Symptoms ofcarbon monoxide poisoning

The symptoms of carbon monoxide poisoningaren't always obvious, particularly during low-level exposure.

A tension-type headache is the most common symptom ofmild carbon monoxide poisoning.Other symptoms include:

  • dizziness
  • nausea (feeling sick)and vomiting
  • tiredness and confusion
  • stomach pain
  • shortness of breath and difficulty breathing

The symptoms ofexposure to low levels of carbon monoxidecan be similar tothose of food poisoning and flu .But unlike flu,carbon monoxide poisoning doesn't cause a high temperature (fever).

The symptoms can gradually get worse with prolonged exposure to carbon monoxide, leading to a delay in diagnosis.

Your symptoms may be less severe when you're away from the source of the carbon monoxide. If this is the case you should investigate the possibility of a carbon monoxide leak, and ask a suitably qualified professional to check any appliances you think may be faulty and leaking gas.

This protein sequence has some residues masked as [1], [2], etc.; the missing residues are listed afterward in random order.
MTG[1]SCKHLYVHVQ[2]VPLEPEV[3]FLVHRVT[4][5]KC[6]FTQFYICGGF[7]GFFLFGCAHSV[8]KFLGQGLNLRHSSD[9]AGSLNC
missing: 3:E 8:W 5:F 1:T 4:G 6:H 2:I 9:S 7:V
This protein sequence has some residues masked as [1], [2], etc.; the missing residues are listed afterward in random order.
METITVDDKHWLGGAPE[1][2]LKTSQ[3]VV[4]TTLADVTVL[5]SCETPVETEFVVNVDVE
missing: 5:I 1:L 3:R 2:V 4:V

The longer you inhalethe gas, the worse your symptoms will be. You may lose balance, vision and memory and, eventually, you may lose consciousness. This can happen within two hours if there's a lot ofcarbon monoxidein the air.

Long-term exposure to low levels of carbon monoxide can also lead to neurological symptoms, such as difficulty thinking or concentrating and frequent emotional changesfor example, becoming easily irritated, depressed or making impulsive or irrational decisions.

Breathing in high levels ofcarbon monoxidegas can cause more severe symptoms. These may include:

  • impaired mental state andpersonality changes (intoxication)
  • vertigo the feeling that you or the environment around you is spinning
  • ataxia loss of physical co-ordination caused byunderlying damage to the brain and nervous system
  • breathlessness and tachycardia (a heart rateof more than 100 beats per minute)
  • chest pain caused by angina or a heart attack
  • seizures an uncontrollable burst of electrical activity in the brain that causes muscle spasms
  • loss of consciousness in cases where thereare very high levels ofcarbon monoxide, death may occur withinminutes
Content supplied by the NHS Website

Medically Reviewed by a doctor on 21 Dec 2018